Q: Can I file a lawsuit against someone for calling me a “lazy sod”?

I work at sea and recently contacted a fellow colleague with regards to assistance with work. He replied and indicated that if I needed more help he was willing to assist. I emailed him back taking up his assistance however his supervisor replied stating I should do the work myself and referring to me as a “lazy sod”. This was uncalled for as I was not harming anyone and it’s general practice to ask for assistance from other vessels regarding this issue.

2 Lawyer Answers
Tom Evans
Tom Evans
PREMIUM
Answered
  • Maritime Law Lawyer
  • Seattle, WA

A: Was any of this due to your being a minority of some sort - race color creed personal orientation? If so you may be able to make a civil rights claim. Otherwise you are left with defamation which likely tequire much more harm.

Tim Akpinar agrees with this answer

Tim Akpinar
Tim Akpinar
Answered
  • Maritime Law Lawyer
  • Little Neck, NY

A: I agree with Mr. Evans. Things could depend on context, where if the conduct was somehow connected to civil rights or discrimination, that could be something to discuss with an attorney. However, it's possible you might not be aboard a U.S. flag vessel, as "sod" is a term more commonly used in the UK. So that could mean the race, color, national original protections of U.S. law in that vein (the Civil Rights Act of 1964 and related legislation) might not necessarily be applicable. If that's the case, there may be provisions of UK law that apply.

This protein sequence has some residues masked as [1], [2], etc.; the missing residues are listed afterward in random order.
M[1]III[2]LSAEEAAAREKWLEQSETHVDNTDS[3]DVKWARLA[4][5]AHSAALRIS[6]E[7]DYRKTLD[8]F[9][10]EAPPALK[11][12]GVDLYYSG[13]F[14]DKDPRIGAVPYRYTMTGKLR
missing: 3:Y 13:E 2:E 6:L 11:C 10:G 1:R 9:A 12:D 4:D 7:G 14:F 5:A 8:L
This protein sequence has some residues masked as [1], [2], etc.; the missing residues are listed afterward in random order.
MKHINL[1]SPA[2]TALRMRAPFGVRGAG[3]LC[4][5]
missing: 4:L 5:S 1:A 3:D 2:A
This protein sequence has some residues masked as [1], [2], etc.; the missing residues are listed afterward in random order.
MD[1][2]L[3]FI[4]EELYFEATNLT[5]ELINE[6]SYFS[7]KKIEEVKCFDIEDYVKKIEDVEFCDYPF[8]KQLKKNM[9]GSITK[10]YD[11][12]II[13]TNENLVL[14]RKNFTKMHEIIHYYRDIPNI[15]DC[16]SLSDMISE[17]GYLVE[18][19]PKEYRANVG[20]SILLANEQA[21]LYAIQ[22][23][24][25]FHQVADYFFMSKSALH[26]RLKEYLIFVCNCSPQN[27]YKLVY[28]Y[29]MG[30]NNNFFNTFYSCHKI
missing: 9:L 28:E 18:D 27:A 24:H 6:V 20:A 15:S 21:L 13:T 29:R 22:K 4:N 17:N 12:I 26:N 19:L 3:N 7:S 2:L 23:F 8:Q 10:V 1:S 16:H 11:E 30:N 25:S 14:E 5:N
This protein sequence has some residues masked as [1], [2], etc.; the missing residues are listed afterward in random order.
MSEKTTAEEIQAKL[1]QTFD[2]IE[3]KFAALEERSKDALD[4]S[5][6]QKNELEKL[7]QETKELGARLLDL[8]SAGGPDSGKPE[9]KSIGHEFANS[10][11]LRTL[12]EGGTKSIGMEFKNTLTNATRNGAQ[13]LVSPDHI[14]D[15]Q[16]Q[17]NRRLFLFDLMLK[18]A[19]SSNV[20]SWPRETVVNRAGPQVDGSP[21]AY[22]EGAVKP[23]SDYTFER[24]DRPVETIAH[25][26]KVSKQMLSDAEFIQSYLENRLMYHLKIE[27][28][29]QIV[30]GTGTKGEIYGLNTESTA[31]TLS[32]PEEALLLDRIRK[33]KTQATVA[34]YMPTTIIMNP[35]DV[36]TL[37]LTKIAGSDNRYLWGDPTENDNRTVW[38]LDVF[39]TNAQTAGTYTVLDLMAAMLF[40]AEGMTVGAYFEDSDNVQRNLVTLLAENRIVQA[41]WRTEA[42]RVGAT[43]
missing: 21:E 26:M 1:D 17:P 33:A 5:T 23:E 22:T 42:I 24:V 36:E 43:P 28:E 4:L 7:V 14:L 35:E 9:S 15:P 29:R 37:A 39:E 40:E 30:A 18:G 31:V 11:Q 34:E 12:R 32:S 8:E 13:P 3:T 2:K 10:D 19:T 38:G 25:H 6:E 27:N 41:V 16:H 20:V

It's important to keep in mind that defamation claims can be tough and expensive. Sometimes a plaintiff could spend considerable money and time on a matter that leads nowhere. It sounds like you work in some sort of fleet operation involving multiple vessels. Based on your mention of vessel assist, one possibility, among others, is that your work involves anchor-handling tugs or positioning vessels related to offshore oil work. That could mean there is something to keep in mind from a safety standpoint in terms of being discouraged from requesting assistance from other vessels.

If a mate or master faces a situation requiring the involvement of a second or third vessel for safety reasons, either to avoid risk to a single vessel or to avoid peril to deckhands and other topside personnel, or to reduce environmental risk from a marine casualty, and they are ridiculed or called out for it, that isn't necessarily a good policy. It could discourage requesting assistance in dangerous conditions and that could create an unsafe work atmosphere.

These are only some general observations based on the brief description. You are always free to consult with an attorney for a more in-depth discussion of the matter. Good luck

Tim Akpinar

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